When the Big 12’s football coaches and a panel of media members selected their respective all-league teams for 2019, only two Jayhawks made the cut.
But even more KU standouts were included when national college football writer Phil Steele unveiled his all-conference choices this week.
Not only did sophomore running back Pooka Williams and senior left tackle Hakeem Adeniji pick up first-team All-Big 12 honors (mirroring their spots on the coaches’ team) from Steele, but his second team included junior KU receiver Stephon Robinson Jr., as well.
What’s more, Steele’s lists, unlike those from the Big 12 coaches and Associated Press, featured a third team, and junior KU receiver Andrew Parchment landed on that tier.
Adeniji, who also was named a fourth-team All-American by Steele, started all 48 games of his now completed KU career. The Garland, Texas, native and team captain was a fixture up front for the Jayhawks (3-9 overall, 1-8 Big 12), as the offense averaged 377.3 yards per game.
Williams, a second-year back from Louisiana, led KU with 1,061 rushing yards and three rushing touchdowns, and added 214 receiving yards and two more scores via receptions.
Parchment and Robinson, meanwhile, broke out this past season as deep threats in KU’s passing game. Parchment, a Florida native who transferred to Kansas from the junior college ranks, led the team with 65 receptions and 831 yards in his first season in the program. Parchment also scored seven touchdowns.
Robinson, originally from Los Angeles, caught 45 passes for 727 yards and led KU with eight TD receptions.
When the KU football program announced the official additions of 19 prospects during the recent early signing period, the newest Jayhawks weren’t all found in the program’s backyard.
In fact, Shawnee Mission South tight end Will Huggins was the only signee from the Sunflower State, while KU signed three more prospects from the Kansas City, Mo., metro area: Lee’s Summit West tight end Trevor Kardell, Staley defensive lineman Caleb Taylor and Raymore-Peculiar receiver Luke Grimm.
But the rest came from outside what head coach Les Miles has referred to as “the Kansas footprint.” Among the other signees, four hail from Texas, three are from Oklahoma, three others are from California, two are from Louisiana, and the states of Michigan, Florida and Virginia brought KU one signee apiece.
Discussing the recruiting reach of the KU coaching staff, Miles reiterated he wants to bring in players from in-state high schools and the K.C. area.
“But it's easy for us to go to Texas at times, and we have nice ties there,” Miles added. “Certainly football is tremendously important there. We'll kind of go south, as well.”
The state that borders both Kansas and Texas, Miles went on, should be an important spot for recruiting, too.
“It's a nice drive from Kansas to Oklahoma,” he said. “It's something that the mom and dad can watch that son play and participate.”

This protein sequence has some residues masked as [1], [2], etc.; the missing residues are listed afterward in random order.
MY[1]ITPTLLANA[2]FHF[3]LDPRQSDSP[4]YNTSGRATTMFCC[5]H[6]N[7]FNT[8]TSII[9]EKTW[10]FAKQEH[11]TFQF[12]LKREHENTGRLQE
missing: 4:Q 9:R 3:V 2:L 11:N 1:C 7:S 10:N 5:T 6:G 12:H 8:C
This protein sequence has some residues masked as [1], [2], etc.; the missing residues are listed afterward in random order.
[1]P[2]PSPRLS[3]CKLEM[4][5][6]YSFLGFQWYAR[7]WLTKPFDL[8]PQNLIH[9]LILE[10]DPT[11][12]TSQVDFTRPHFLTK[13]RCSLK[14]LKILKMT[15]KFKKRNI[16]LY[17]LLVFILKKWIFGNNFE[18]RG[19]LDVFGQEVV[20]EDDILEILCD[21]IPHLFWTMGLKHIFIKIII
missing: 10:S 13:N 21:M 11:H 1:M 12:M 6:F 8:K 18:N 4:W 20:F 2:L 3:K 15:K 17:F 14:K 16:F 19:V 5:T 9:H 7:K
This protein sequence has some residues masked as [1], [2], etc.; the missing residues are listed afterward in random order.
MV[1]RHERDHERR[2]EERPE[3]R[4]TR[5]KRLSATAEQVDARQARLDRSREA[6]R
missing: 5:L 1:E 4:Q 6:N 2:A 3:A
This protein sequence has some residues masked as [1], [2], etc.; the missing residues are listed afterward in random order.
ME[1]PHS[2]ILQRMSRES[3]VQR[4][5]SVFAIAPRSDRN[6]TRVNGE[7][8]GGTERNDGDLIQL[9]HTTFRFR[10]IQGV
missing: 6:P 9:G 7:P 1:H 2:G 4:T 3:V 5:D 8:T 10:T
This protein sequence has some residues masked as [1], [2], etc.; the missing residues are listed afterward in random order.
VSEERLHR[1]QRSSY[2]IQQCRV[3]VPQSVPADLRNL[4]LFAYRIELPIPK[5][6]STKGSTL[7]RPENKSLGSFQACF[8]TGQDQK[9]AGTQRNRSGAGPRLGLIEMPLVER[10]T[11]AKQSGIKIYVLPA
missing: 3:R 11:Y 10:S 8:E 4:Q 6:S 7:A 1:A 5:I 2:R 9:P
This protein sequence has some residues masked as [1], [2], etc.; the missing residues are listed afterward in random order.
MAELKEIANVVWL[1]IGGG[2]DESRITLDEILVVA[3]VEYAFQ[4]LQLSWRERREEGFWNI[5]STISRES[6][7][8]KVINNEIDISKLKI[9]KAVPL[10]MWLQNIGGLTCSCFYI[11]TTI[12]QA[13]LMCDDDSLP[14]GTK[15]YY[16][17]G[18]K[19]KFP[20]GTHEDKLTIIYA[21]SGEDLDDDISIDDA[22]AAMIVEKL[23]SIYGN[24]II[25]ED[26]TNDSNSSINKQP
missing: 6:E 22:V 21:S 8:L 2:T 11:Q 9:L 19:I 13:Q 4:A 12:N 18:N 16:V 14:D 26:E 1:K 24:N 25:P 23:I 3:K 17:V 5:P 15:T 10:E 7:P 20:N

As KU’s coaching staff strategized for the 2020 recruiting class there were a few attributes they sought out with their newest batch of signees.
Jeff Hecklinski, the Jayhawks’ tight ends coach and recruiting coordinator, said one of those needs was length.
“We talk about it all the time — it’s a big man’s game,” Hecklinski said after KU signed several players in December. “So (we focused on) length, speed and toughness. So we want to shorten the field, we want to get longer, we want to have faster kids on the field. And then, when we get to the point of contact, we want toughness at the point of contact.”
Regarding the length Hecklinski referenced, tight end Kardell and offensive linemen Nicholas Martinez and Armaj Adams-Reed all were examples of signees with size, each of them listed at 6-foot-5. But they weren’t even the tallest in the class. Huggins, the tight end from nearby Lenexa, is 6-7. In all, 10 of KU’s 19 signees announced to date are 6-2 or taller.
Additionally, Hecklinski liked that KU signed players who showed some versatility as high school players, and thought that further addressed a KU need.
“When you look at every one of those players, every one of those players plays multiple spots on the field,” Hecklinski shared. “And that’s a good sign of toughness, that’s a good sign of team and that’s a good sign of what their coaches and their teammates feel about them.”
KU football’s announced 2020 signees
(Rivals recruiting rankings listed)
√ Garrett Jones - 3-star OL from Michigan; 6-4, 285 pounds
√ Will Huggins - 3-star TE from Kansas; 6-7, 235 pounds
√ Daniel Hishaw Jr. - 2-star athlete from Oklahoma; 5-10, 200 pounds
√ Caleb Taylor - 3-star DE from Missouri; 6-2, 255 pounds
√ Trevor Kardell - 3-star TE from Lee’s Missouri; 6-5, 225 pounds
√ Krishawn Brown - 3-star LB from Oklahoma; 6-1, 200 pounds
√ Taiwan Berryhill - 3-star LB from Louisiana; 6-2, 200 pounds
√ Steven McBride - 3-star WR from Louisiana; 6-0, 160 pounds
√ Johnquai Lewis - 3-star CB from Florida; 6-0, 185 pounds
√ Tristan Golightly - 3-star WR/TE from Texas; 6-4, 200 pounds
√ Lawrence Arnold - 3-star WR from Texas; 6-3, 185 pounds
√ Armaj Adams-Reed - 2-star OL from Texas; 6-5, 350 pounds
√ Malik Johnson - 3-star WR from Texas; 5-9, 180 pounds
√ Nicholas Martinez - 3-star OL from California; 6-5, 285 pounds
√ Duece Mayberry - 3-star CB from Oklahoma; 6-0, 185 pounds
√ Karon Prunty - 2-star CB from Virginia; 6-1, 190 pounds
√ Jalon Daniels - 2-star QB from California; 6-0, 207 pounds
√ Alonso Person - 3-star LB from California; 6-3, 200 pounds
√ Luke Grimm - 3-star WR from Missouri; 6-0, 170 pounds
• Brennon Scott - 4-star LB from Texas
• Ja’Cobee Bryant - 3-star CB from Alabama
• Kenean Caldwell - 3-star DT from Louisiana
• Chris Jones - 3-star DE from Florida
• DaVonshai Harden Jr. - 2-star QB from Kansas
• Kyler Pearson - 2-star WR from Oklahoma (signing not yet announced by KU)